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#12 robinsharvell

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Posted 09 March 2014 - 09:14 PM

Evening all, just wanted to say a huge thank you for all the suggestions. Have put them into practice (except the gimble, i dont think its dooable on my own) and its worked my horizons are much much better, my  statics are now awful, but am ironing that out. Dynamic balance is as much better aswell. On a much sadder note all the shoots i had coming up which were to be done on steadicam are now to be done on the MOVI. But just gives me a bit more time to get things right. Once again thank you for all your help.

 

Robin


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#13 Andrew Stone

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Posted 09 March 2014 - 11:29 PM

Good advice and suggestions here. Also, do you have good dynamic balance? This could be affecting your horizon on panning, especially noticable with the lesser inertia of the light rig.

 

The quick way I used to get my Flyer into the ballpark on DB was to 1) extend the monitor arm completely horizontal, with the monitor face tilted up at a slight angle. 2) use a relatively light battery, like an anton bauer Hytron 50 or Dionic 90. 3) tip the battery panel down, tucking the battery slightly under the post (just a bit beyond vertical) 4) put the camera on the stage with CG about 1/2 inch behind the post center. Adjust side to side static balance. 5) get rough front to back static balance by making slight adjustments in the battery paddle angle. 6) Set drop time to about 3 seconds 7) fine-tune static balance with the camera stage adjustments. 8) test and adjust dynamic balance using the normal techniques.

 

Excellent description Mark. My only suggestion (and of course this is operator specific) would be a shortened drop time of a bit over 2 seconds. The business about the battery paddle being slightly under the post is critical in most situations especially if you are approaching the limit. If you put on a new monitor, which is typically heavier, then things are different and you have to angle the monitor arm up and tweak the battery paddle to balance and get the dynamic balance in order.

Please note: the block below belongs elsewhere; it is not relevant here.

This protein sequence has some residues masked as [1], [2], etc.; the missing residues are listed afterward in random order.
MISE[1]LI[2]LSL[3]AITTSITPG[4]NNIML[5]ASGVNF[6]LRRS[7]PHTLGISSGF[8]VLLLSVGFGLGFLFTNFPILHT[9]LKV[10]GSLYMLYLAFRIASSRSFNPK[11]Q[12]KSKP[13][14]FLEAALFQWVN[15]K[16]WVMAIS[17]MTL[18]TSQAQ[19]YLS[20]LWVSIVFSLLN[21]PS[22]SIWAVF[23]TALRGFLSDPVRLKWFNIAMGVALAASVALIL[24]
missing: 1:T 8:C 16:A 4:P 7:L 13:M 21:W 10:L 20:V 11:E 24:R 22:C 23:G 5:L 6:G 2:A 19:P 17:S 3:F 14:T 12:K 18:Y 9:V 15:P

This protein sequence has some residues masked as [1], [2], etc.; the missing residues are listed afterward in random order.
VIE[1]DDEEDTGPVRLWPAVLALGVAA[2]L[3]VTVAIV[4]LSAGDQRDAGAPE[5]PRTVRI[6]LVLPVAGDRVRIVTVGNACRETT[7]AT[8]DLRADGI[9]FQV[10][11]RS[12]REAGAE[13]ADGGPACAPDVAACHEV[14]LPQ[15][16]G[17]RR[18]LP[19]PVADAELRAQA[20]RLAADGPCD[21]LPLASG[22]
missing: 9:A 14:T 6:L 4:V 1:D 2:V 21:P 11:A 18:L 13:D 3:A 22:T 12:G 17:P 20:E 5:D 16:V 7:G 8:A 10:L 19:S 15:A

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#14 Juan Lima

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Posted 10 March 2014 - 12:37 PM

Good suggestions!  I've been operating both (Archer 1 and Flyer LE) as mid-small units for a long time.

I always add weight to get more mass.

I use not as shorten drop times.2-2.5 or even 3 to get very precise shots and and rock solid stops.

 

All rigs require a light grip but this case it's pretty more sensitive. Also you have a significantly smaller gimbal diameter compared to other rigs.

 

Very ligth grip. Use only a bit stronger Grip for Big Moves or Fast Pans.

 

For windy days (or clabe) I use a more botton heavy rig but I try to keep the very light grip as much I can.

But this is a fine tip for every Flyer LE operator:

Try not to raise your elbow so much. This forces hand to twist a bit. This is a common horizon problem in all rigs but in the case of the Flyer LE it's very critical.
 
Flyer LE looks like a toy but isn't a toy. Well operated it performs like his big brothers.

It's a wonderfull rig. It supports a lot of abuse (probably the most overloaded rig of all time). I hate it first time I saw it.

Before years of use (and abuse) I love it.

Flyer LE it's the "pocket Knife" of Steadicam.


Edited by Juan Lima, 10 March 2014 - 12:41 PM.